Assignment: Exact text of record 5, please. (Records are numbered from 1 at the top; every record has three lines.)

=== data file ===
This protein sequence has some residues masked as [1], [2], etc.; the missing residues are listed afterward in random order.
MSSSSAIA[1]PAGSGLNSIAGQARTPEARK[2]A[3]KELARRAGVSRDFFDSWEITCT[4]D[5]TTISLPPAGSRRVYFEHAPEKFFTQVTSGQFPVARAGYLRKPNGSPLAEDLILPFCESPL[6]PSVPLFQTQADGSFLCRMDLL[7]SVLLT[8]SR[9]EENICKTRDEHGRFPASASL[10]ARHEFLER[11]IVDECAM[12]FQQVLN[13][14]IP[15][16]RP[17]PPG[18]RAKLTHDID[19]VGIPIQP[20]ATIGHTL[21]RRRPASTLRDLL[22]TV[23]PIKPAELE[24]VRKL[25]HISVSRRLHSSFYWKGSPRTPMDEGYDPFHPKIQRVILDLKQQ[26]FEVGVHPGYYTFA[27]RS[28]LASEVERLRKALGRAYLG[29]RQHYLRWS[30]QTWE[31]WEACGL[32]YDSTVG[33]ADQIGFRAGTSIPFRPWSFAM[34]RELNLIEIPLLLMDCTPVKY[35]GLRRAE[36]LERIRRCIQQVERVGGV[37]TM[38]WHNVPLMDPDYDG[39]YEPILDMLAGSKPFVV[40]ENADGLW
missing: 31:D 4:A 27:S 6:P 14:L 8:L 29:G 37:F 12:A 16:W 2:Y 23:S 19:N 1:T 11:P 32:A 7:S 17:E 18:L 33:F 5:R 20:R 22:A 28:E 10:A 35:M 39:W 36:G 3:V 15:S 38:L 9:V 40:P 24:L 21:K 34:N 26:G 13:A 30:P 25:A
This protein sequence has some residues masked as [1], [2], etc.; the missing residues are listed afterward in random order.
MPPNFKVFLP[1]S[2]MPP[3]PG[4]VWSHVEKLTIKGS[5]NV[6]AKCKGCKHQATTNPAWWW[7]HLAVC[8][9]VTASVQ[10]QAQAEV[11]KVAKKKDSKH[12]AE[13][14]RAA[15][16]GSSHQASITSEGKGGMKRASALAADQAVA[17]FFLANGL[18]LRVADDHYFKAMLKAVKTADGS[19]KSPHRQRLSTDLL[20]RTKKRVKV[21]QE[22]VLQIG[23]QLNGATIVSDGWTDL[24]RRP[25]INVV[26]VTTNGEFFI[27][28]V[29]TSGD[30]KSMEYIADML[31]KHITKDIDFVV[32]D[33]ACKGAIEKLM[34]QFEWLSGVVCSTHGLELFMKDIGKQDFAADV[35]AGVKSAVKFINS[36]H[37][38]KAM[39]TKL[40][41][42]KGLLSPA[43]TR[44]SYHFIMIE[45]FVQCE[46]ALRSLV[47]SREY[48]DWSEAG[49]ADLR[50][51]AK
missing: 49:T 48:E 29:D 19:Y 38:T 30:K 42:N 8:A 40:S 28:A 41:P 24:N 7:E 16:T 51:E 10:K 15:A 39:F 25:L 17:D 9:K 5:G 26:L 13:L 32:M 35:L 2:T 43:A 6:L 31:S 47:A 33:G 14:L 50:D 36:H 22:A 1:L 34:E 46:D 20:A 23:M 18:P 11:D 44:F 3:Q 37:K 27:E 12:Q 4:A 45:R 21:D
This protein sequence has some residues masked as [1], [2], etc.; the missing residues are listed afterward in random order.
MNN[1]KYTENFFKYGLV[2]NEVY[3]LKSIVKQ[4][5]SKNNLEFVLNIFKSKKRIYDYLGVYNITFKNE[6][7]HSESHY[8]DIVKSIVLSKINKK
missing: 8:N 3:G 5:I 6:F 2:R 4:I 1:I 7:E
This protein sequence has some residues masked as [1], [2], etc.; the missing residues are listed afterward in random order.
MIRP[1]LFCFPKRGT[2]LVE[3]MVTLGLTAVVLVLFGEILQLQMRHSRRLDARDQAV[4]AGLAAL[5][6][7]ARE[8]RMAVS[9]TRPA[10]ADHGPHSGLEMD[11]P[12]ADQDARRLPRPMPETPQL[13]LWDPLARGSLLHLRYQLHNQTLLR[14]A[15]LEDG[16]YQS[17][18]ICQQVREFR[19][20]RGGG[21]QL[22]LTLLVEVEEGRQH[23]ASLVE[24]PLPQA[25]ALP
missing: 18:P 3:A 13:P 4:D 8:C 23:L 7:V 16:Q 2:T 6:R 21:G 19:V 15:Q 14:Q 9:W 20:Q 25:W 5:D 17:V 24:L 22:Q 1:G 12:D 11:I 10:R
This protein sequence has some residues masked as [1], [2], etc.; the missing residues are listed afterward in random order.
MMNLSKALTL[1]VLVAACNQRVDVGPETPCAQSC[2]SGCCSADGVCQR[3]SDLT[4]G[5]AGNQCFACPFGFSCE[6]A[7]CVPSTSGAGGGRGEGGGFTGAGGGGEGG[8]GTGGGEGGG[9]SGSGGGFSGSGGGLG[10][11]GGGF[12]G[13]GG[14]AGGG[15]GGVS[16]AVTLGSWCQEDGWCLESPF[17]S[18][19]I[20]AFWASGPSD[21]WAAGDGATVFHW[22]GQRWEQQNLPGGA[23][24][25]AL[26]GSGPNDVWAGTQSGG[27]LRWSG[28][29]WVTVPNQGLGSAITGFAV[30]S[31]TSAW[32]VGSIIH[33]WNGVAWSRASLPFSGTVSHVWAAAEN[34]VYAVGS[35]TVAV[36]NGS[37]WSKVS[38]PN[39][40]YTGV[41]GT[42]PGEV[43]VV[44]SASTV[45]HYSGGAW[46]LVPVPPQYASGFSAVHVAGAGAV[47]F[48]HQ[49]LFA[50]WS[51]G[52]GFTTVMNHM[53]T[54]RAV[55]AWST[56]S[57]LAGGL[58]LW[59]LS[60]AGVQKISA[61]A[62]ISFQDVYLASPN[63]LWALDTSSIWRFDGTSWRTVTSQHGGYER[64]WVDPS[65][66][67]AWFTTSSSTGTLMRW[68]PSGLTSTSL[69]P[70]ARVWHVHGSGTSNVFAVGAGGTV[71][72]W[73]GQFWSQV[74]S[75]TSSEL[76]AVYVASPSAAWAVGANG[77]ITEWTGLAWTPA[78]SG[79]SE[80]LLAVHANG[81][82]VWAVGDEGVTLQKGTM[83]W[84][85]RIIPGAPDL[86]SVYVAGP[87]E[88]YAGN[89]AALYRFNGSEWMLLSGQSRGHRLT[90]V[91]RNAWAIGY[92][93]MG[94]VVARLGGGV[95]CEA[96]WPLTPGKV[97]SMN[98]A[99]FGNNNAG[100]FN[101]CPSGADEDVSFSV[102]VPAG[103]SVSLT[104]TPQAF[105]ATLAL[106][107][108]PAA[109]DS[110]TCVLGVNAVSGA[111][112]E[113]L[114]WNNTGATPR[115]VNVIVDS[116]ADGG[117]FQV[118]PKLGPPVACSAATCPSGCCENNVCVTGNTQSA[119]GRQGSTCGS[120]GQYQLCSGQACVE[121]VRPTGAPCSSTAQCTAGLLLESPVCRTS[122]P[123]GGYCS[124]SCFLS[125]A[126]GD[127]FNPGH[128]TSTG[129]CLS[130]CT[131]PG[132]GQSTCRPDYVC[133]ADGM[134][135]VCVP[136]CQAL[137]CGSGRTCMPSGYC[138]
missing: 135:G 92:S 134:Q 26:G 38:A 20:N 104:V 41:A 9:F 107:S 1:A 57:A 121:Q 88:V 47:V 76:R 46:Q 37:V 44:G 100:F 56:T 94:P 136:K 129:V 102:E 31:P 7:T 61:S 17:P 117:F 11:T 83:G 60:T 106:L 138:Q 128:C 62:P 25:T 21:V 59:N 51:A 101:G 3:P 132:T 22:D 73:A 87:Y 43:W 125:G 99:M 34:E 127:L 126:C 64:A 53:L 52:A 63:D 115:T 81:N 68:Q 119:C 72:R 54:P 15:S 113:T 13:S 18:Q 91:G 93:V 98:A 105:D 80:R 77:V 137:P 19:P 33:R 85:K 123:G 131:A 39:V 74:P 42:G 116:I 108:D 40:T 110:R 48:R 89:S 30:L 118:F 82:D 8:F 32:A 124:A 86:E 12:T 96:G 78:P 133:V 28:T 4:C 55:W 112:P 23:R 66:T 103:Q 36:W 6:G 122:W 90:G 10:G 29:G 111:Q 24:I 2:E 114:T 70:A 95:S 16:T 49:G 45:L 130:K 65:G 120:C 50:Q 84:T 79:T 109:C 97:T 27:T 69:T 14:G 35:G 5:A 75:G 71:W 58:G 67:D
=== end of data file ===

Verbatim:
This protein sequence has some residues masked as [1], [2], etc.; the missing residues are listed afterward in random order.
MMNLSKALTL[1]VLVAACNQRVDVGPETPCAQSC[2]SGCCSADGVCQR[3]SDLT[4]G[5]AGNQCFACPFGFSCE[6]A[7]CVPSTSGAGGGRGEGGGFTGAGGGGEGG[8]GTGGGEGGG[9]SGSGGGFSGSGGGLG[10][11]GGGF[12]G[13]GG[14]AGGG[15]GGVS[16]AVTLGSWCQEDGWCLESPF[17]S[18][19]I[20]AFWASGPSD[21]WAAGDGATVFHW[22]GQRWEQQNLPGGA[23][24][25]AL[26]GSGPNDVWAGTQSGG[27]LRWSG[28][29]WVTVPNQGLGSAITGFAV[30]S[31]TSAW[32]VGSIIH[33]WNGVAWSRASLPFSGTVSHVWAAAEN[34]VYAVGS[35]TVAV[36]NGS[37]WSKVS[38]PN[39][40]YTGV[41]GT[42]PGEV[43]VV[44]SASTV[45]HYSGGAW[46]LVPVPPQYASGFSAVHVAGAGAV[47]F[48]HQ[49]LFA[50]WS[51]G[52]GFTTVMNHM[53]T[54]RAV[55]AWST[56]S[57]LAGGL[58]LW[59]LS[60]AGVQKISA[61]A[62]ISFQDVYLASPN[63]LWALDTSSIWRFDGTSWRTVTSQHGGYER[64]WVDPS[65][66][67]AWFTTSSSTGTLMRW[68]PSGLTSTSL[69]P[70]ARVWHVHGSGTSNVFAVGAGGTV[71][72]W[73]GQFWSQV[74]S[75]TSSEL[76]AVYVASPSAAWAVGANG[77]ITEWTGLAWTPA[78]SG[79]SE[80]LLAVHANG[81][82]VWAVGDEGVTLQKGTM[83]W[84][85]RIIPGAPDL[86]SVYVAGP[87]E[88]YAGN[89]AALYRFNGSEWMLLSGQSRGHRLT[90]V[91]RNAWAIGY[92][93]MG[94]VVARLGGGV[95]CEA[96]WPLTPGKV[97]SMN[98]A[99]FGNNNAG[100]FN[101]CPSGADEDVSFSV[102]VPAG[103]SVSLT[104]TPQAF[105]ATLAL[106][107][108]PAA[109]DS[110]TCVLGVNAVSGA[111][112]E[113]L[114]WNNTGATPR[115]VNVIVDS[116]ADGG[117]FQV[118]PKLGPPVACSAATCPSGCCENNVCVTGNTQSA[119]GRQGSTCGS[120]GQYQLCSGQACVE[121]VRPTGAPCSSTAQCTAGLLLESPVCRTS[122]P[123]GGYCS[124]SCFLS[125]A[126]GD[127]FNPGH[128]TSTG[129]CLS[130]CT[131]PG[132]GQSTCRPDYVC[133]ADGM[134][135]VCVP[136]CQAL[137]CGSGRTCMPSGYC[138]
missing: 135:G 92:S 134:Q 26:G 38:A 20:N 104:V 41:A 9:F 107:S 1:A 57:A 121:Q 88:V 47:V 76:R 46:Q 37:V 44:G 100:F 56:T 94:P 136:K 129:V 102:E 31:P 7:T 61:S 17:P 117:F 11:T 83:G 60:T 106:L 138:Q 128:C 62:P 25:T 21:V 59:N 51:A 101:G 3:P 132:T 22:D 73:A 87:Y 43:W 125:G 99:M 34:E 127:L 126:C 64:A 53:L 52:A 63:D 115:T 81:N 68:Q 119:C 72:R 54:P 15:S 113:T 13:S 18:Q 91:G 93:V 98:A 105:D 80:R 77:V 137:P 19:P 33:R 85:K 123:G 131:A 39:V 74:P 42:G 116:I 108:D 40:T 110:R 48:R 89:S 30:L 118:F 82:D 8:F 32:A 124:A 86:E 12:T 96:G 78:P 133:V 28:T 4:C 55:W 112:P 23:R 66:T 103:Q 36:W 6:G 122:W 90:G 10:G 29:G 111:Q 24:I 2:E 114:T 70:A 95:S 16:T 49:G 45:L 130:K 65:G 120:C 50:Q 84:T 79:T 109:C 97:T 27:T 69:T 14:G 35:G 5:A 75:G 71:W 58:G 67:D